Cadillac House: Rewriting Brand Making
In truth, it depends on what you want it to be. For Cadillac, it is possibly the most aggressive, expensive attempt in its history to change the brand image back into something it stood for in the first half of the 20th century; the standard of the world.
Headquarters for Cadillac have been moved to New York, on the building's upper floors, while the first Cadillac House is at street level. It features a luxurious iteration of the local, family-owned coffee shop "Joe," as well as a sumptuous lounge, a workspace, an art gallery, and a retail lab supported by the Council of Fashion Designers of America.
Super modern and beautifully designed, Cadillac House's 12,000 square feet is carved into several areas. As you enter, you are presented with the runway -- where Cadillacs will reside much of the time. When not showing off cars, SUVs, and crossovers, the runway will be used for fashion shows and other events. Behind the runway is a lab that tests new automotive technologies.
Huge glass doors roll up when Cadillac House receives the public. Space is open to the street, inviting in curious passersby, art lovers, freelancers looking for space to work, and coffee seekers. Art installations, curated by Visionaire Magazine, promise to be interactive, experiential, immersive, and multi-sensory, and will change every three months in order to be a continuous draw.
So is this a car company trying to be artsy? "Everyone is aware of Cadillac," said Andrew Lipman, Cadillac spokesperson. "Awareness is not the problem. But the brand lacks relevance to people's lives. Cadillac House is a way to bring people in and to make us relevant and part of a creative neighborhood. We don't want what we are doing to be confused with a sponsorship arrangement that puts a name on an interior. We're creating organic interactions with creative people. We want what we are doing to be meaningful and credible with these communities."
Importantly, the desired Cadillac customer is young and successful. They will choose brands that enhance their image. By moving away from Detroit and landing in New York City's fashionable Tribeca, Cadillac is making a bid to be considered by young people in the fashion and art world. Once this population is seen in the brand, Cadillac hopes it will join the consideration lists of those in the market for a luxury crossover or sedan. And fortunately, younger generations don't harbor impressions of the old Cadillac and its problematic history.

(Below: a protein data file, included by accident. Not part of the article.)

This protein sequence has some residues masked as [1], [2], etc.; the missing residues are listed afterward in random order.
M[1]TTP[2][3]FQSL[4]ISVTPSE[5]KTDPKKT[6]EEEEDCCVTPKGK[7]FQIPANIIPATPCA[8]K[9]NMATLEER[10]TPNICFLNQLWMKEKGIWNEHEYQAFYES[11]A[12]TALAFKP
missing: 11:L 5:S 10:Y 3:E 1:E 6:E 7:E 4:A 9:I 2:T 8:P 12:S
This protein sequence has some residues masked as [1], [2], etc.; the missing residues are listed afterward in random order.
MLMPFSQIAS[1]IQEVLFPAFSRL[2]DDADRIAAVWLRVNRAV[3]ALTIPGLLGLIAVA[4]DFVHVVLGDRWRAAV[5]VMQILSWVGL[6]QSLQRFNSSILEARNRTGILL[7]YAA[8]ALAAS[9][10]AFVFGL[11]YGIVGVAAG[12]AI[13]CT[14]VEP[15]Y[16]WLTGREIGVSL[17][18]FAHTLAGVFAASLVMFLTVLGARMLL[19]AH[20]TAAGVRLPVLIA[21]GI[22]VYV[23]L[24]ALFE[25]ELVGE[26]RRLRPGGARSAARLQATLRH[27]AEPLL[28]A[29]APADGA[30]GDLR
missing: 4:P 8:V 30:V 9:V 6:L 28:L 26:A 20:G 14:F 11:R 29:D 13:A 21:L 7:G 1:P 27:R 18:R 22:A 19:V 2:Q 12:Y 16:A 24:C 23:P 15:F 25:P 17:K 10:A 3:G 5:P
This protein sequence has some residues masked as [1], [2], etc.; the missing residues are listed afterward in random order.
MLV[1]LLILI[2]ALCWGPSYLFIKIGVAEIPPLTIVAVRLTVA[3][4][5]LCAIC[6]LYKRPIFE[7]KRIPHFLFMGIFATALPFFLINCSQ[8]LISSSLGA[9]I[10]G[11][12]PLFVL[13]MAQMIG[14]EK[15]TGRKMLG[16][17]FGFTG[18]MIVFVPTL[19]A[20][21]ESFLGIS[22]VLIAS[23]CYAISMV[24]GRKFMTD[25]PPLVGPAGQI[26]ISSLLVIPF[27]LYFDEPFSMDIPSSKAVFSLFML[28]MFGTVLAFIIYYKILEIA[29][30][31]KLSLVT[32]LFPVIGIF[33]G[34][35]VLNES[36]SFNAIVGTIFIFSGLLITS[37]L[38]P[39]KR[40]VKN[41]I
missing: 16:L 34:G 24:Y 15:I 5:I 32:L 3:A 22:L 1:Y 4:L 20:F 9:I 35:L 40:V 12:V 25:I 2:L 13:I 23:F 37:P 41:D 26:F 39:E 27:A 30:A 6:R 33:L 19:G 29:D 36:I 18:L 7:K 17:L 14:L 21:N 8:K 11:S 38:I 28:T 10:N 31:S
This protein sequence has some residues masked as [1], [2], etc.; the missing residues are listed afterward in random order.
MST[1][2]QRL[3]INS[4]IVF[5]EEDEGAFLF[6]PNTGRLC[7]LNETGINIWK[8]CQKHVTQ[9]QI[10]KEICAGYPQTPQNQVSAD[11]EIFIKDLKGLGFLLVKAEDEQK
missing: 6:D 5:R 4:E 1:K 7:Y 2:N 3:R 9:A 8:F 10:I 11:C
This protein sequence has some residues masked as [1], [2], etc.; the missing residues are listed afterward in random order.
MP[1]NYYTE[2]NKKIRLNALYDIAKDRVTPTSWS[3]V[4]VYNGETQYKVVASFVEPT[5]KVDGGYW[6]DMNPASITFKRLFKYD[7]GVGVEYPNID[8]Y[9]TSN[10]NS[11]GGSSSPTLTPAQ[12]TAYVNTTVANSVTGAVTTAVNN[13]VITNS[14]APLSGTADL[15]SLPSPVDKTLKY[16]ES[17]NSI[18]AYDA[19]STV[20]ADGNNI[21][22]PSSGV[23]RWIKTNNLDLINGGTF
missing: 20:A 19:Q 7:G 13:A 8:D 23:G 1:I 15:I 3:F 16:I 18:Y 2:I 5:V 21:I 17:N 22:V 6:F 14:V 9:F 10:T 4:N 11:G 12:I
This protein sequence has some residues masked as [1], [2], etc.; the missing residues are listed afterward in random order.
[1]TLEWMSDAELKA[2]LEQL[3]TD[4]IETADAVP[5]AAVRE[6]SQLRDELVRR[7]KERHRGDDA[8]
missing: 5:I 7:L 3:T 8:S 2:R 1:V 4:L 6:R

Luxury markets are brutally demanding. Rightly so. Those who are spending upwards of $50,000 on their vehicles are very select. Cadillac is keeping up with competitors like BMW, Lexus, Acura, and Infiniti in sales numbers. Last year the company sold about 275,000 vehicles around the world, an increase of 7.5 percent over 2014. The U.S. and China are its biggest markets, followed by Canada and the Middle East. It's picking up awards like top honors in AutoPacific's 2015 vehicle satisfaction survey among 42,000 consumers. It has improved quality, engineering, and design. But, all of those steps toward winning back customers aren't enough.
Admittedly, Cadillac is light on the right offerings. Its next product onslaught will not arrive until 2018 to 2020. That's a long time to wait, but there is good news. The new CT6 and the XT5 have been well received, and the CTS-V Series was sold out for the year by the end of the first quarter. Still, Cadillac is missing a small crossover, which is a volume seller today. And the competition is drowning in relevant vehicles.
In the meantime, Cadillac is paying fanatical attention to detail at Cadillac House. The door handles are wrapped in leather, the worktable in the lounge area is handcrafted out of a single piece of wood, and a design culled from the Cadillac crest is repeated throughout the space. In other words, the branding is in full swing. What we have seen of the attention to detail in the new product is reflected in the space on Hudson Street. It will be an interesting and fun destination for New Yorkers and visitors. Cadillac House is at 330 Hudson Street in New York City.
Kate has written for magazines and newspapers for over 20 years. She has written for More, Edmunds.com, ForbesAutos.com, Houston Chronicle, Motion, Chief Executive, The New York Daily News, The New York Sun, and Autobytel.com. Her column, GirlDriver, USA is syndicated in seven newspapers in Upstate New York. Ms. McLeod is the author of Beetlemania, The Car That Captured the Hearts of Millions.
Kate holds an MFA from Catholic University in Washington, D.C. and is also a playwright. She is former First Vice President of the International Motor Press Association and a member of both The Authors and Dramatists Guilds.